Shareholder Pushback on Mergers and Acquisitions

This post is from Charles M. Nathan of Latham & Watkins LLP.

Our firm has recently released a new M&A Commentary providing strategic analysis of the increasingly common phenomenon of shareholder resistance to the terms of proposed acquisitions. The Commentary, entitled Shareholder Pushback on M&A Deals, explains how several high-profile mergers were rebuffed by shareholders in 2007–including Carl Icahn’s attempted purchase of Lear.

The Commentary emphasizes the importance in this environment of obtaining a positive recommendation from ISS, and of the board’s flexibility in the timing of the shareholder merger vote under Mercier v. Inter-Tel. Where those strategies fail, however, the Commentary points out that acquirers may wish to reconsider the once-dominant two-step tender approach. The Commentary concludes:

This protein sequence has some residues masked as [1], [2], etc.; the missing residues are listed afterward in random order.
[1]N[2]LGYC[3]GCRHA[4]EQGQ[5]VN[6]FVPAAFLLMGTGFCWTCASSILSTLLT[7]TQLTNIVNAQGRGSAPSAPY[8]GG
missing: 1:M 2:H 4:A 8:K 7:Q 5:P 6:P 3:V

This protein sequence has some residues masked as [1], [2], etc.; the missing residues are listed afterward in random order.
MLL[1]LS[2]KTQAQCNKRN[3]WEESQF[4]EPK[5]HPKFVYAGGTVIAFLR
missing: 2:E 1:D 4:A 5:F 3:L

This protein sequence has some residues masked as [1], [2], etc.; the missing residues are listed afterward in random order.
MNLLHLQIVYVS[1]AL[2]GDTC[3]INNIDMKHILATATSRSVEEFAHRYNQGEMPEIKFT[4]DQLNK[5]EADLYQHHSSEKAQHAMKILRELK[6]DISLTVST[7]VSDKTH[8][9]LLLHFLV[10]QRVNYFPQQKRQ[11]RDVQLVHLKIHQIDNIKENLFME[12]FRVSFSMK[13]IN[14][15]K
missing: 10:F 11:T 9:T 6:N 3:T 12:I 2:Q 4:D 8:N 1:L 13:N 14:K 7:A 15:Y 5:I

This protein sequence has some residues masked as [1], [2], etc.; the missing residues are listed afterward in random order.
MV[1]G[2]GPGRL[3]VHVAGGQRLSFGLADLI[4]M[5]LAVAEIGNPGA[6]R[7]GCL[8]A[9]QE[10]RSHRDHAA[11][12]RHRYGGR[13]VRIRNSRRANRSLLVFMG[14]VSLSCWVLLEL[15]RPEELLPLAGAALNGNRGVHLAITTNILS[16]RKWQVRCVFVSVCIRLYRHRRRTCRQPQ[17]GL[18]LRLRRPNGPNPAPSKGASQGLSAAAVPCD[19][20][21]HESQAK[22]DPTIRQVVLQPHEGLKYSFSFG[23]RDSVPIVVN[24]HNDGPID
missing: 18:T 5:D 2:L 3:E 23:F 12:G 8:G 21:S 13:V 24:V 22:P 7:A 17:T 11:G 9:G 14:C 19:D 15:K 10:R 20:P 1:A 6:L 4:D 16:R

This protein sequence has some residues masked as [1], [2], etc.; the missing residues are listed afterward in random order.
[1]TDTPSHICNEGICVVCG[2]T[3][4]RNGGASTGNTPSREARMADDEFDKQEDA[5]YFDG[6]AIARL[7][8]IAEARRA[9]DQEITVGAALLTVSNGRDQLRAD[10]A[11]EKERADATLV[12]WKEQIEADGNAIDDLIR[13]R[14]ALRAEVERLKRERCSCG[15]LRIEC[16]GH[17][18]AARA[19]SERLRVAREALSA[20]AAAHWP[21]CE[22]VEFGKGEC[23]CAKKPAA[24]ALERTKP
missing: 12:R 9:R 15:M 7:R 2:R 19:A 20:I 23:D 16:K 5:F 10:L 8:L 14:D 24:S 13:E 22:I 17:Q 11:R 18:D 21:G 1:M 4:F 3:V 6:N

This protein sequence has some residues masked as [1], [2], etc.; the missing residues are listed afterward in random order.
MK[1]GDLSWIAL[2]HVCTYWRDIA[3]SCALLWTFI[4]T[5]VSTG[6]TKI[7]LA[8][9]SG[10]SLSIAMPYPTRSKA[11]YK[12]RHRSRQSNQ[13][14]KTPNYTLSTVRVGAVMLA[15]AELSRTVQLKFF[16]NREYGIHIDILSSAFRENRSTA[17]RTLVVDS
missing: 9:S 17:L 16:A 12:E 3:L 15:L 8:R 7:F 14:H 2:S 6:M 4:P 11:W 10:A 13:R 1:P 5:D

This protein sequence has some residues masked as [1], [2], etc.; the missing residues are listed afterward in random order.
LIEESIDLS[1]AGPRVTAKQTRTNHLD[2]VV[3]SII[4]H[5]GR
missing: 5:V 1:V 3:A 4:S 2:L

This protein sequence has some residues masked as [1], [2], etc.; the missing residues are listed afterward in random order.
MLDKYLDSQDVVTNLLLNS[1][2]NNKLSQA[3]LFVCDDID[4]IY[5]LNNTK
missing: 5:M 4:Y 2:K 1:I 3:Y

“Although the risk of shareholder pushback against announced M&A deals may be receding as the M&A market softens, it is not going away. In light of this added execution risk, parties negotiating a merger should structure the transaction to minimize it to the extent feasible. One readily available way to do this is to use a two-step transaction structure consisting of a tender offer followed by a merger, instead of a traditional one-step merger. The two-step transaction was at one time the prevailing deal structure, and it should become so again.”

The full Commentary is available online here.

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